I think that ability to connect is something that comes more naturally to women. While we’re often stereotyped as jealous and eager to prove ourselves, I felt nothing but pure power in that room. There was a hunger to ignite change, sure, but also a passion to celebrate the accomplishments of ladies taking over DC food one forkful at a time. It was united and invaluably inspiring. Both as a woman and as someone that appreciates a good meal.

So, to finish Part One, I want to thank the defiant, empowering women that are making it easier for me to achieve my goals. It was a night I will never forget.

And that, plus the bread pudding I ate, turned my day around real fast. 


Stuck in my head: The Love Club // Lorde
Snap it: Pineapple DC x Salt and Sundry presents Cherry Bombe

In case you missed it, don’t forget to read Female: Introduction.

Female: Introduction. 

I’d never given much thought to my gender until recently. You are a woman. That’s it. I know that comes from a place of privilege; I’m white, educated, young, and heterosexual. But due to current events and exposure, I’ve started to open my eyes to the way the world perceives strong women these days. They’re often labeled as too much of something. Too domineering. Too opinionated. Too involved. More to come on this later. 

So I’ve decided to write a three-part blog series entitled Female. Each post will dissect an experience that made me reflect on what it means to be a girl. Part one will come tomorrow. Then look for a new post next week and the week after. Then we can return to tales of toast and Insta.

And I in no way intend to isolate my male readers (Hi Dad). I think it’s important to gain perspective on how your daughter, your wife, your friend could potentially be facing the world, too. So while the words come from me, the experience is shared. 

So put on your brightest shade of pink and keep an open mind. These posts come from the heart, the mind, and the tits.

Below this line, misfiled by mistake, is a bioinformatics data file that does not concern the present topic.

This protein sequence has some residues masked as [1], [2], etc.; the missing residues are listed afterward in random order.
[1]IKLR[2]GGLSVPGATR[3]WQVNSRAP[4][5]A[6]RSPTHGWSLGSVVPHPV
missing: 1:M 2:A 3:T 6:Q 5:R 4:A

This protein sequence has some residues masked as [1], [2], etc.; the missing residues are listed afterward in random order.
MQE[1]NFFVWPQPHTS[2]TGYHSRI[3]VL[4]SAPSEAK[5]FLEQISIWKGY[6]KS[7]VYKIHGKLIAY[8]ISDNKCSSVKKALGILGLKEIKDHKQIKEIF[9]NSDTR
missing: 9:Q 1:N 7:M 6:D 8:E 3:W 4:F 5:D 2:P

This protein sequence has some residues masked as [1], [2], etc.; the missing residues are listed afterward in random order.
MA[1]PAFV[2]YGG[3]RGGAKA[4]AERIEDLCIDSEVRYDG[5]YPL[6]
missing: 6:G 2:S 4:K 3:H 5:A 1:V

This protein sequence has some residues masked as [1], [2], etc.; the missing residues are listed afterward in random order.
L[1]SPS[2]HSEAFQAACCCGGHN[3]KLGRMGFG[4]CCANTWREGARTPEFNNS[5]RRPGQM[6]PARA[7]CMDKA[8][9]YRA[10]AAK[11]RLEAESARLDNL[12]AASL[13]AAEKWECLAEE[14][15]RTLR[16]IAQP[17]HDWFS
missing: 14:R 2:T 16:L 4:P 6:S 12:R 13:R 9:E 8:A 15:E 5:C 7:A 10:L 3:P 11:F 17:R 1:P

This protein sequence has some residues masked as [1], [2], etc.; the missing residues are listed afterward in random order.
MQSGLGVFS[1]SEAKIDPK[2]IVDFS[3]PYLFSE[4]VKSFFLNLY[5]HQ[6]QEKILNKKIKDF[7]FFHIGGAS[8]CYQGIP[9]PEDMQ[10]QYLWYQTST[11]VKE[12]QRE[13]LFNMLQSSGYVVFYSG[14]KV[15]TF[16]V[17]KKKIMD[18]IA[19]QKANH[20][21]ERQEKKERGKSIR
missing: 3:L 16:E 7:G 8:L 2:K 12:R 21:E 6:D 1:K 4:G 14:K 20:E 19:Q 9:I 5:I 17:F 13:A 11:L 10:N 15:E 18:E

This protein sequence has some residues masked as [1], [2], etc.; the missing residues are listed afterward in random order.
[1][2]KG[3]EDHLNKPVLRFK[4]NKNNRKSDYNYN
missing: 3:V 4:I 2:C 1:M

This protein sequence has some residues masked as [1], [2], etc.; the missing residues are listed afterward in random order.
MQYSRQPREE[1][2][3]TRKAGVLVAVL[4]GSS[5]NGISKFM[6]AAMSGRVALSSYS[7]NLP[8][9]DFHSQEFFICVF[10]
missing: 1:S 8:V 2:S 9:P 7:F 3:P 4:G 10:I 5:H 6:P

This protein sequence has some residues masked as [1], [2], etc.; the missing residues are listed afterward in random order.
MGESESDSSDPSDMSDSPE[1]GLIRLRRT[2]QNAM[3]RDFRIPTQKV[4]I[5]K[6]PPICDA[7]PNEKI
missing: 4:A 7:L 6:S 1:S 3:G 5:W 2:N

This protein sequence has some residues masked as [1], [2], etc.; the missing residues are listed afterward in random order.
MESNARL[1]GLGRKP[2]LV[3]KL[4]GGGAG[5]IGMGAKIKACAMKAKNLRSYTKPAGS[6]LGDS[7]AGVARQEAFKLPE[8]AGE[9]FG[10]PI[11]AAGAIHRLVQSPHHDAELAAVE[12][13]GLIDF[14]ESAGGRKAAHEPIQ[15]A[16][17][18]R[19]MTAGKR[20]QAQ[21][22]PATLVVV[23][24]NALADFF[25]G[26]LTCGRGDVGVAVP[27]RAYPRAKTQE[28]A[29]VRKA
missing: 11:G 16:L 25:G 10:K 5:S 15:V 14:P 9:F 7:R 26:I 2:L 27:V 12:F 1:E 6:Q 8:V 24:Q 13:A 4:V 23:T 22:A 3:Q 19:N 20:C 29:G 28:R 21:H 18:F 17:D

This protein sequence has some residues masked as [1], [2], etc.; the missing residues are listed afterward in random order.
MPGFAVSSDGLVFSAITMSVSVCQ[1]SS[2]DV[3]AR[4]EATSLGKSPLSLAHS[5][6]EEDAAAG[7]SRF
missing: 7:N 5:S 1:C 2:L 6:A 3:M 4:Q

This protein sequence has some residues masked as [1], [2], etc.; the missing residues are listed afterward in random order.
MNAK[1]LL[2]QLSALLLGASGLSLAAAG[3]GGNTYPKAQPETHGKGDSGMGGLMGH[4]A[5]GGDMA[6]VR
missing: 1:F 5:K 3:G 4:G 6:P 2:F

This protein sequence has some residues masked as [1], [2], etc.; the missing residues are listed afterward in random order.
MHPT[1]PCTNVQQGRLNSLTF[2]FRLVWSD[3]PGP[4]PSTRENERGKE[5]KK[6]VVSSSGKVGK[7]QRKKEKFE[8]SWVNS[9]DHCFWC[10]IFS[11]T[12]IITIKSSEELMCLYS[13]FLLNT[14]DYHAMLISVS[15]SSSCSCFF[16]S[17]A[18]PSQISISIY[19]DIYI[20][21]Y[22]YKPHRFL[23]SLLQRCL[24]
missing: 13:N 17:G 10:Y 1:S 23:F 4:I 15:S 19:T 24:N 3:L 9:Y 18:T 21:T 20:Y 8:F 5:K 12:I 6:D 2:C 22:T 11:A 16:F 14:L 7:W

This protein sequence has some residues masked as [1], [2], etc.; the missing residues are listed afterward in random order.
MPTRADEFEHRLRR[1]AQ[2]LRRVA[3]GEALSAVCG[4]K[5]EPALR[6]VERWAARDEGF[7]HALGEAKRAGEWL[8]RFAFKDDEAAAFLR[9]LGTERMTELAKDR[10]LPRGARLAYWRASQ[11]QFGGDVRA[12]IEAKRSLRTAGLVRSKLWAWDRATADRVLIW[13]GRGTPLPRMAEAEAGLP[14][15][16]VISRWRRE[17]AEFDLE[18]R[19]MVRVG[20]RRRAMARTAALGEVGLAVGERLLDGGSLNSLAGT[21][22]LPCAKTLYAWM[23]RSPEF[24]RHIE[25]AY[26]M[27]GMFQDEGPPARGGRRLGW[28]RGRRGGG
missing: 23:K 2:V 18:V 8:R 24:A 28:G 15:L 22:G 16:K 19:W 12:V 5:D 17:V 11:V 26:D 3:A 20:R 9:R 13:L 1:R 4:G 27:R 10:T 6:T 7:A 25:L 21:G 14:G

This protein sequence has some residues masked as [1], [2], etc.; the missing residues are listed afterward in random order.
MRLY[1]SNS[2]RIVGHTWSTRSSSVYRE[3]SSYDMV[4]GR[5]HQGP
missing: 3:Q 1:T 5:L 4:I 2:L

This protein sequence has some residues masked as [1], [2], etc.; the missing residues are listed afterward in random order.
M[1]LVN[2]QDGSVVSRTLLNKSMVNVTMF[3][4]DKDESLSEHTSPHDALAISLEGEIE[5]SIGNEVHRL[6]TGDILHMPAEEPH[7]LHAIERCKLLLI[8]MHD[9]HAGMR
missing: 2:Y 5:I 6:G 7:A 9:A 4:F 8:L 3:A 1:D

Stuck in my head: Talk Too Much // COIN
Snap it: Union Market, DC

OK Ladies.

Girl gang. Squad. Club. Group message. They’re all synonyms for whatever you call the set of basic bitches that make up your speed dial. Even before TSwift and the ladies that grace her Instagram, girls have depended on girls. We flock to each other. And nothing makes me happier. Call me a girl’s girl or a feminist or whatever.

There’s something so incredible about the loyalty and love that grows in female friendships. Being in college, I’ve seen a lot of shambly things: missing shoes, slices of pizza bigger than my face, girls tumbling off picnic tables. You name it, there’s a good chance it’s on someones’ finsta somewhere. But through it all, there’s always a knight-ess in Urban Outfitters picking up the pieces. And probably another one recording the entire thing to play at your wedding in ten years.

I know it’s only been a week, but this semester has tied me to a lot of really amazing women. From my srat-star sisters to the five salsa loving ladies who let me keep three hummuses and twelve loaves of rye bread in the fridge at a time, I am honestly floored when I think about how College Park has evolved into my home because of these people.

Just to clarify, it’s not like I’ve never been in a lady gang before. I did say to call me a girl’s girl (@ my high school mamas). But due to a little summertime sadness and a lot of adjusting to a new, more #yolo, state of mind, I’ve needed my team to stick by my side and help me pick out a killer outfit. And, I can proudly say I have NOOOOT been disappointed. “Hoes before bros” has never been so legit to me before. 

To the people that support my Kardashian obsession, eat pho with me, and make every moment in between that’s so full of lady love it’s almost disgusting: I. Love. You. All. 


Stuck in my head: New Rules // Dua Lipa
Snap it: Home Sweet CP (with my little Snoop Dogg, Lauren)